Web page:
The Manchu are many times mistaken for nomadic people or thought of as Mongol. The Manchu are not nomadic as the Mongol’s are, and instead, they were into agriculture, farming, and raising animals on the farm.
The Mongol People
The Mongol ethnic group is a Central Asian ethnic group that lives mainly on the Mongolian plateau. The Mongols all share a common Mongolian language and cultural traditions.
The Mongol peoples now live in two major places: Mongolia, known as Outer Mongolia, and Inner Mongolia, or China’s autonomous region. Some Mongols can be found throughout Central Asia.
To put this into perspective, the Mongols form the bulk of the population of independent Mongolia. They also represent about 1/6 of the population in China’s inner Mongolian autonomous region. Throughout China, several enclaves have Mongols with a high percentage in Qinghai, Xinjiang, Tibet, and including some areas in northeast China where many of the Manchus live.
The Mongols are known to be nomadic people; even today, in present Mongolian, you can find many Mongolian nomads who are herding sheep, goats, and other animals. They are also known to be superb horsemen, and in many desert areas, they regularly ride camels.
Present-day Mongolia is one of the most sparsely populated countries in the world. The landmass of Mongolia is 1,566,000 square kilometers or 605,000 square miles. Yet the population in this huge landmass is just over 3 million people.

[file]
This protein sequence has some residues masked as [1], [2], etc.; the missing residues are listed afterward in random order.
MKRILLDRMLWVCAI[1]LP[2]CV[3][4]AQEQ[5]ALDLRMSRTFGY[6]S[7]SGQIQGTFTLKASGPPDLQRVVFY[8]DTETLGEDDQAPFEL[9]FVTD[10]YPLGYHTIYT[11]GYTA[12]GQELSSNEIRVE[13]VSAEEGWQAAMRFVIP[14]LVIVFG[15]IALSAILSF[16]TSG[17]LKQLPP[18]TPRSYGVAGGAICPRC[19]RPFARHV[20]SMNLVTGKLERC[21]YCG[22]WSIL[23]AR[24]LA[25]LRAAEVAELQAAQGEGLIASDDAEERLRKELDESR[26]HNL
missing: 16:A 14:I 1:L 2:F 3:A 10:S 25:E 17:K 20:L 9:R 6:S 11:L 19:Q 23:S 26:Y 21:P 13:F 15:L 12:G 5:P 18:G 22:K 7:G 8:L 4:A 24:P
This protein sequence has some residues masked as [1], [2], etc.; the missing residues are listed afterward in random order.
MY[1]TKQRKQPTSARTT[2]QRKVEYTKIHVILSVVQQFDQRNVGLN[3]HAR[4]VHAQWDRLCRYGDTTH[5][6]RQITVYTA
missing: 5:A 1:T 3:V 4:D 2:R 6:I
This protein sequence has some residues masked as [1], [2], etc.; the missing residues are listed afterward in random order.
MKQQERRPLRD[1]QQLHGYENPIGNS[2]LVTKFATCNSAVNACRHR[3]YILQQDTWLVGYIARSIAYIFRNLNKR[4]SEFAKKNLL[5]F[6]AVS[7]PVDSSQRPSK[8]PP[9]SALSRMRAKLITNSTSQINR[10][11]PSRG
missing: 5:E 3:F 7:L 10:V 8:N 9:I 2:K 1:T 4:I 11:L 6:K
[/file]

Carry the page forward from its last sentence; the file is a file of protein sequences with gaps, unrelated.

If you compare this to Inner Mongolia, there are far more Mongols living in China than Mongolia. The Mongols are the 10th Ethnic group in China and have a population of almost 6 million people. This is almost double the population of Mongolia.
The Han Chinese
The Han Chinese are also known as Hanzu or Han People. Over 91% of the Chinese population is considered Han Chinese, so you can say that the Han Chinese is basically Chinese.
In Taiwan, about 97% of the Taiwanese population is considered Han Chinese. And in Singapore, about 75% of the total population is Han Chinese. And in Hong Kong and Macau, about 88% of the population are Han Chinese.
Ethnic groups are defined as a group of people who share an ancestry, history, homeland, language (can also be a dialect), and cultural heritage. Based on this definition of ethnic groups, the Han Chinese are the world’s largest ethnic group. In fact, the Han Chinese share an ancient history that is over 4,000 years old.